April's Creation

I can't say I slacked off because I'm always busy. But my creations were a little less artsy in April. My qualification is that it needs to be artistically satisfying. Our bedroom was mostly a March thing, so I don't feel like counting it. In April, we bought a filing cabinet, and I sorted and shifted from room to room making lots of space and organizing all of our closets and putting things where they belong-- I can't believe what a big difference it makes to just put the papers away!
So the house got most of my attention, in organizing ways. It really was artistically satisfying. I still want something more fun to show for the month, though. :) This isn't especially exciting, and it's not even my own artwork (boooo!), but that's okay. April's work was a different sort.
Here's Ender's new potty chart (and yes, I found the image that not okay? It's a potty chart...). I meant to do this ages ago! And I meant to hand-draw it, since that sounds the most fun to me. But Ender really loves Thomas the Train...
He's got two stickers so far, and he wants more. 
I really hope this works.

This month, I'm working on a Doodle for Rae and another for her friend, Sarah. :D And maybe something else...(I'd LOVE to, we'll just have to see).

Monday, May 9, 2011

The Guts to Speak

I finished my book: "Speak," by Laurie Halse Anderson.
And when I finished, I cried a little and thought a lot. I didn't fall asleep for a while.
It is on my mind, and I want to share.

(I describe the book in spoiler style; back off if you must, but I trust it would be just as beneficial a read if you knew the story. It's that kind of book)

You only suspect what's happened at first; you don't get the whole story of why Melinda is suddenly very unpopular and hated by her once best friend. She's become a reject, and on top of that, she's become very withdrawn--to the point that she doesn't talk to anyone about anything. All you know is that Melinda called the cops and busted an end-of-school party she was lucky to attend. But you learn later that she wasn't calling the cops for that. She wasn't calling to tattle on the seniors' drinking. She was raped, and she was so afraid and confused that she couldn't even say anything to the woman on the phone after dialing 911 in an automatic reaction. She snuck out of the party unnoticed and walked home alone.

The school year goes by, Melinda fails her classes, makes a mild yet desperate attempt to make a friend or two, and freezes in terror every time she sees the guy she thinks of as IT. Andy Evans. The guy who raped her, a guy who roams the school halls with a carefree smile, flirting with the girls and being so nonchalant as to twirl Melinda's ponytail if she's in range.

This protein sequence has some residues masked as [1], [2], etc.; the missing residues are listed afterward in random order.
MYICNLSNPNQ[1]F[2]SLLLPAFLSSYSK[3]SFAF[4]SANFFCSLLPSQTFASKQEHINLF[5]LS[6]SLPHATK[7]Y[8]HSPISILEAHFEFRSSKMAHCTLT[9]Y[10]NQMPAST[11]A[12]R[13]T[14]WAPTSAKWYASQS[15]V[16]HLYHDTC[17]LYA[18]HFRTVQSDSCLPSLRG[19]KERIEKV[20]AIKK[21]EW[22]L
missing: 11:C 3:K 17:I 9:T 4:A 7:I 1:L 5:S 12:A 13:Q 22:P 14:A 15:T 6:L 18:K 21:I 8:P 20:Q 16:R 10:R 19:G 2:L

I'm not shocked by rape, not by its existence I mean. This book didn't "teach" me anything, it just opened a typically closed door into a very sad world to which I offer much sympathy. What did shock me was coming to a point in the book where Melinda suddenly wonders "was I raped?"

I gasped. Oh, this question. The fact that a girl is left to doubt. A girl will think that unless she was superwoman and managed to drop-kick the guy across the continent, maybe it was her fault. Maybe it didn't count because she wasn't clear enough in her plea. As if saying "no" isn't enough. Melinda had only been able to choke out a whispered "no" before the guy smothered her mouth with his palm. She couldn't conjure a scream.

Guys can be too good at convincing the girl she misled him. They can be very persuasive in their argument that they thought she wanted it, that they didn't understand. Even a small "no" is a no, but I believe there are so many girls who feel that because their defense was weak, it didn't count. They think that if they brought it up, the guy would win the case. IF they brought it up.

Melinda finally gears up the courage to write a note to her once-best friend in the library. She finally tells her friend the real reason she made that call at the party. She tells her friend because there's a sudden, new urgency--IT is dating her friend. Melinda is left crying in the library when her friend lashes out in disbelief, claiming that Melinda is jealous. Just sick and jealous.
In further desperation, Melinda writes on the wall in the privacy of the girls' bathroom:
Andy Evans

And at the end of the year, she discovers an endless list of agreement from various anonymous girls in the school. They didn't add names, they added comments and paragraphs and exclamations. And Melinda feels like she could fly...she no longer wants to hide.